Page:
GOLINGESVARA TEMPLE:
Brief History:

The name 'Gandikota' is comprised of two Telugu words 'Gandi' a gorge and 'Kota' a fort and in these lie the interest and importance of the place possesses. Tradition asserts that the fort as well as some Hindu temples inside, were first built by a chief called Kapa Maharaja who preceded the Vijayanagara kings in 13th century A.D. The Vijayanagar sovereign Harihara is credited with the construction of the fort as it now stands and founded the temple of Vishnu. After the Vijayanagara rule, it went into the hands of Golkonda Kings. In the time of Meerjumla the fortifications were greatly enlarged and strengthened. The beautiful Juma Masjid here was also built by him. Early in the 18th century it passed on to the hands of Cuddapah Nawabs. In 1780 the fort presumably fell into the hands of Haidar Ali or Tipu Sultan. Finally in 1800 A.D. it was ceded to the British by a treaty with the Nizam. The fortifications are extensive having nearly 5 miles circumference, contains a number of both residential and religious buildings. Regarding one of the Hindu temples inside the fort, the great Historian Ferista tells us that in the time of Vijayanagara rule nearly 100,000 Hindus used to make an annual pilgrimage and offer gifts of great value. The scenic beauty of the place is enhanced by the deep gorges and flowing Pennar river nearly 200 - metres below amidst steeply cut hill ranges and greenary.

VEERA BHADRA SWAMY TEMPLE:
Brief History:

The name 'Gandikota' is comprised of two Telugu words 'Gandi' a gorge and 'Kota' a fort and in these lie the interest and importance of the place possesses. Tradition asserts that the fort as well as some Hindu temples inside, were first built by a chief called Kapa Maharaja who preceded the Vijayanagara kings in 13th century A.D. The Vijayanagar sovereign Harihara is credited with the construction of the fort as it now stands and founded the temple of Vishnu. After the Vijayanagara rule, it went into the hands of Golkonda Kings. In the time of Meerjumla the fortifications were greatly enlarged and strengthened. The beautiful Juma Masjid here was also built by him. Early in the 18th century it passed on to the hands of Cuddapah Nawabs. In 1780 the fort presumably fell into the hands of Haidar Ali or Tipu Sultan. Finally in 1800 A.D. it was ceded to the British by a treaty with the Nizam. The fortifications are extensive having nearly 5 miles circumference, contains a number of both residential and religious buildings. Regarding one of the Hindu temples inside the fort, the great Historian Ferista tells us that in the time of Vijayanagara rule nearly 100,000 Hindus used to make an annual pilgrimage and offer gifts of great value. The scenic beauty of the place is enhanced by the deep gorges and flowing Pennar river nearly 200 - metres below amidst steeply cut hill ranges and greenary.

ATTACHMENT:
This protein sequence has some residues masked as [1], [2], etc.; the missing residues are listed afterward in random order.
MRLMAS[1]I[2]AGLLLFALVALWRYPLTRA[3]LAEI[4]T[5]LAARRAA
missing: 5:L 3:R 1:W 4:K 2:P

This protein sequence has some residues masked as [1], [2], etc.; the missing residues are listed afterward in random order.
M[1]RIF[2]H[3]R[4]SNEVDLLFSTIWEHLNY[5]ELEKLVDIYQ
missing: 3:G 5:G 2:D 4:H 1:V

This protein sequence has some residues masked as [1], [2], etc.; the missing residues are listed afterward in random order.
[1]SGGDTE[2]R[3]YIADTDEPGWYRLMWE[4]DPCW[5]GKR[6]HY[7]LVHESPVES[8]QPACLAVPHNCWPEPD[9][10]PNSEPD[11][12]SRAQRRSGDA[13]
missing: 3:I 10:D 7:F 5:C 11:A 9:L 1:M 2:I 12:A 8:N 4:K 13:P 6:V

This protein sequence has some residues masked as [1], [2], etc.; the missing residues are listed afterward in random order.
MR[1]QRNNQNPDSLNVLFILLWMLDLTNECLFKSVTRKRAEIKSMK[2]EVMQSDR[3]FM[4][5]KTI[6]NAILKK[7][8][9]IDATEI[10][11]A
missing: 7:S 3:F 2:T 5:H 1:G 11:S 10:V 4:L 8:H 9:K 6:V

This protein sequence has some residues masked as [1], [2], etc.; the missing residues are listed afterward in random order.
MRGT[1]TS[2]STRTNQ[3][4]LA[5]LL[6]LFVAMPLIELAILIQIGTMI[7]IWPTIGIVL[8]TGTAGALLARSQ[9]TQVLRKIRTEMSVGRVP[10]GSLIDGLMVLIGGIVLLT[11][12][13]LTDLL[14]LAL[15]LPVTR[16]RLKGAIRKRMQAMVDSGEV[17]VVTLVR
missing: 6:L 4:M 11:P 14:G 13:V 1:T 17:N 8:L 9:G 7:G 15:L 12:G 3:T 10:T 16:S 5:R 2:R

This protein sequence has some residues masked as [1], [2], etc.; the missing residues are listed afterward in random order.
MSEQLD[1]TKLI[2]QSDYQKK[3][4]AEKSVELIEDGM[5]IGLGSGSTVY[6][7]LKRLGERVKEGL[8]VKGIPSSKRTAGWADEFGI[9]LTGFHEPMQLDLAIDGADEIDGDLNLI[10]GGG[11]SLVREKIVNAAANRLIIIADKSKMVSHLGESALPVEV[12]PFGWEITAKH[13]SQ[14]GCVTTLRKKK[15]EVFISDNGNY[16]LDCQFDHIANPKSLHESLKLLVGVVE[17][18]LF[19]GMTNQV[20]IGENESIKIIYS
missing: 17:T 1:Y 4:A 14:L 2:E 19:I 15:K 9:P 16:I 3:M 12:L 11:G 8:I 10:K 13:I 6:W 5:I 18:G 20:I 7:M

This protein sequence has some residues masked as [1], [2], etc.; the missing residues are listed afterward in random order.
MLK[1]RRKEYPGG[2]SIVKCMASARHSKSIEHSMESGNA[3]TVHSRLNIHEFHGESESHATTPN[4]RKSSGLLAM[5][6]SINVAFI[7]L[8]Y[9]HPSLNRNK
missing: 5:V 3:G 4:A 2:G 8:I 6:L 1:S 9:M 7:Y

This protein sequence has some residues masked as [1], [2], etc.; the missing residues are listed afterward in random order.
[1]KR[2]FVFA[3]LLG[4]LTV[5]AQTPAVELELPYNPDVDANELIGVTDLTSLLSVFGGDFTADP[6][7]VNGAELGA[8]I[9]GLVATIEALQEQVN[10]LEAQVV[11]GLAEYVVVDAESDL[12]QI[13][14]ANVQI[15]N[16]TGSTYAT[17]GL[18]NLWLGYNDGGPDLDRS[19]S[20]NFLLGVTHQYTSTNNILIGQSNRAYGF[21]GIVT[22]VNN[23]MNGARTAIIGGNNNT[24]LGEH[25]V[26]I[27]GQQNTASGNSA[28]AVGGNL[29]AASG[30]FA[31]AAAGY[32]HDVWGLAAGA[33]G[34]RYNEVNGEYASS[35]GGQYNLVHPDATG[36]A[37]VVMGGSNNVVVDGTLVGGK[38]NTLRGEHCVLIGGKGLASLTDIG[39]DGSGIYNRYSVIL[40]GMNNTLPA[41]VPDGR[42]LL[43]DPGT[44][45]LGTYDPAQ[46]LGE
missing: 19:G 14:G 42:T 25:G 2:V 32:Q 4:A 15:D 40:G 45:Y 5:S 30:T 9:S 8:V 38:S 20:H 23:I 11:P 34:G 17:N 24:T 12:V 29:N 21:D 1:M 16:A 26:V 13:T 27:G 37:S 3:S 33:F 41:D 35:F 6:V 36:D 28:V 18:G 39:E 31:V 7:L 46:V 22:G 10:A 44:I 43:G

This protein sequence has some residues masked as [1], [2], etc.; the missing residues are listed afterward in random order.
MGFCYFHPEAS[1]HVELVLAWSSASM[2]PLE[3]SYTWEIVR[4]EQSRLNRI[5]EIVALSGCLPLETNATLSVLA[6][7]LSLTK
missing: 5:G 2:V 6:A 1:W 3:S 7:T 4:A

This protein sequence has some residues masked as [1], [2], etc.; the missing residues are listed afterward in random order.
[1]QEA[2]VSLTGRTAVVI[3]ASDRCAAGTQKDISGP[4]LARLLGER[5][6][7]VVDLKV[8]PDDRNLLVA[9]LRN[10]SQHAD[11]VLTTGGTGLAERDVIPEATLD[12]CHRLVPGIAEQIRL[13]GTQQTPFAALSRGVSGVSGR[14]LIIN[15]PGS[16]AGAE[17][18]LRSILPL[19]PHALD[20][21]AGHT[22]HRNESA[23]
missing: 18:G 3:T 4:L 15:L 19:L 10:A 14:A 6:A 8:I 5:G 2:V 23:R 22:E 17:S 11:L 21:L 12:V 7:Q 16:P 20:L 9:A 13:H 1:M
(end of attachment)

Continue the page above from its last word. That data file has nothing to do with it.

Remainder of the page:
KANCHARAGUDI:
Brief History:

This west facing temple consists of garbha-griha without an open portico.The front wall contains a simple dvara with the figures of Ganga and Yamuna at the base of the either jambs. The wall portions are decorated with koshtas surmounted by makara torana with figures of Brahma, Surya and Vishnu on north, east and south respectively. The roof above contains, on its edges a row of yalis. The base of the vimana contains two talas with kuta and sala. The sikhara is of nagara style decorated with number of mithuna figures. This temple is contemporary to the Golingesvara temple belonging to 9th century AD.

NAKKALAGUDI:
Brief History:

This west facing temple consists of garbha-griha without antarala or open portico. The front wall has a simple dvara or entrance with Gajalakshmi on the lintel. The walls are decorated with projections in between pilasters. The pilasters have simple bracket capitals surmounted by Bhutamal and intern by a simple kapota. On the edges of the roof is a yalis and the series kuta, panjara and salas with simhalalata garbles. The vimana contains two haras or rows of the series kuta,

Monument No: 3

Monument Name: MONOLITH GANESA IMAGE

Location: Biccavolu

Brief History :
The monolithic seated Vinayaka is a unique example of Eastern Chalukyan art.




Monument No:4

Monument Name: BHIMESVARA TEMPLE

Location: Draksharama

Brief History: